President Joe Biden’s plan to forgive student loans has been ruled illegal by a federal judge in Texas. In October, the Job Creators Network Foundation, a conservative group, filed the lawsuit on behalf of two borrowers who did not qualify for debt relief.
Biden’s plan had already been put on hold because of a separate legal case. In 2003, Congress passed a law called the HEROES Act, which the Biden administration says gives the secretary of education the power to wipe out most student loan debt.
But the federal judge in Texas said that the law does not give the executive branch clear permission from Congress to make the programme to forgive student loans.
“The programme is thus an unconstitutional exercise of Congress’s legislative power and must be vacated,” wrote Judge Mark Pittman, who was nominated by then-President Donald Trump.
“In this country, we are not ruled by an all-powerful executive with a pen and a phone,” he continued.
U.S. judge strikes down Biden’s student debt relief plan
Nov 10 (Reuters) – A federal judge in Texas on Thursday ruled that President Joe Biden’s plan to cancel hundreds of billions of dollars in student loan debt was unlawful and must be vacated, deliver… pic.twitter.com/Hc4cpy2Cgs
— fastest some more media (@fastestsmm) November 11, 2022
The Justice Department said Thursday that it would appeal the decision, and White House press secretary Karine Jean-Pierre said in a statement, “We strongly disagree with the District Court’s ruling on our student debt relief programme.”
“For the 26 million borrowers who have already given the Department of Education the necessary information to be considered for debt relief – 16 million of whom have already been approved for relief – the Department will hold onto their information so it can quickly process their relief once we prevail in court,” Jean-Pierre said.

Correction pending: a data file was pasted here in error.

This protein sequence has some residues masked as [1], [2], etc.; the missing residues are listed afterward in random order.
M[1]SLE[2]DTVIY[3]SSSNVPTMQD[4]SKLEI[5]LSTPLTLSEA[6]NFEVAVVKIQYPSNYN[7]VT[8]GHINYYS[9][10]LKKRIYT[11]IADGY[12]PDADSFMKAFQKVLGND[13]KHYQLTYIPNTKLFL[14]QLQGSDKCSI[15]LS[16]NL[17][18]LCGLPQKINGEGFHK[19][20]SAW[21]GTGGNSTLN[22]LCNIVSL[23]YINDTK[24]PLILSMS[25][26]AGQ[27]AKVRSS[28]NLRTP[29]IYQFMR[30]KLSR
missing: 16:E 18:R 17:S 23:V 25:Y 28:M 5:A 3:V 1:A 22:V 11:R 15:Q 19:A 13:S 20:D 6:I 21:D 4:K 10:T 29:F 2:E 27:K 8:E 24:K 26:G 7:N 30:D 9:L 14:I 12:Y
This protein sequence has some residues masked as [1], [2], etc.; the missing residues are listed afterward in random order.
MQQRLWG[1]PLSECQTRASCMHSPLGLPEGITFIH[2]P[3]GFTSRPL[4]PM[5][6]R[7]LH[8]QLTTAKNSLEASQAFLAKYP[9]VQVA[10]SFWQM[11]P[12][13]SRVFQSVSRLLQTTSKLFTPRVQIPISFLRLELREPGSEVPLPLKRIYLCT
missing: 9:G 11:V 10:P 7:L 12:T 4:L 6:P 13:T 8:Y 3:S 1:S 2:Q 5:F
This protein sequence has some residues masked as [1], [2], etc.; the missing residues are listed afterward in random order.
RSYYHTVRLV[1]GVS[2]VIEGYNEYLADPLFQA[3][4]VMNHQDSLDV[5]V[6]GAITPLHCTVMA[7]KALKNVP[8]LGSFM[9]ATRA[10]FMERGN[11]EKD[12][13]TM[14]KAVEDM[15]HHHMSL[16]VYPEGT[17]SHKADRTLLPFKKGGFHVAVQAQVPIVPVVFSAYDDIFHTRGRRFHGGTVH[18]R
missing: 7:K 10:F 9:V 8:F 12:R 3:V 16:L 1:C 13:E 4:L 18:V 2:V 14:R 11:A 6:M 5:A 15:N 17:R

Since October 21, when the 8th US Circuit Court of Appeals put a hold on the programme, the Biden administration can’t cancel any debt.
The appeals court hasn’t decided yet on that case, which was brought by six states with Republican governors. On October 20, a judge in a lower court threw out the lawsuit, saying that the states did not have the right to bring the challenge.
The programme is also being challenged in court in a number of other ways by the Biden administration. Two different challenges to the programme have been turned down by Supreme Court Justice Amy Coney Barrett.
Under Biden’s plan, federal student loan debt for single borrowers who made less than $125,000 in 2020 or 2021 and for married couples or heads of households who made less than $250,000 in those years could be forgiven up to $10,000.
If a borrower who meets the requirements also got a federal Pell grant while in college, that person could have up to $20,000 of debt forgiven.
In the case that was decided on Thursday, one of the plaintiffs did not qualify for the student loan forgiveness programme because her loans are not held by the federal government. The other plaintiff is only eligible for $10,000 in debt relief because he did not get a Pell grant.
They said that they couldn’t say they didn’t agree with the program’s rules because the administration didn’t follow the Administrative Procedure Act’s formal notice-and-comment rule-making process.
“This ruling protects the rule of law which requires all Americans to have their voices heard by their federal government,” said Elaine Parker, president of Job Creators Network Foundation, in a statement Thursday.
Bernie Marcus, a big donor to Trump who used to run Home Depot, started the group to help people.
Due to a benefit related to the pandemic, payments on federal student loans have been put on hold since March 2020. They will start up again in January.
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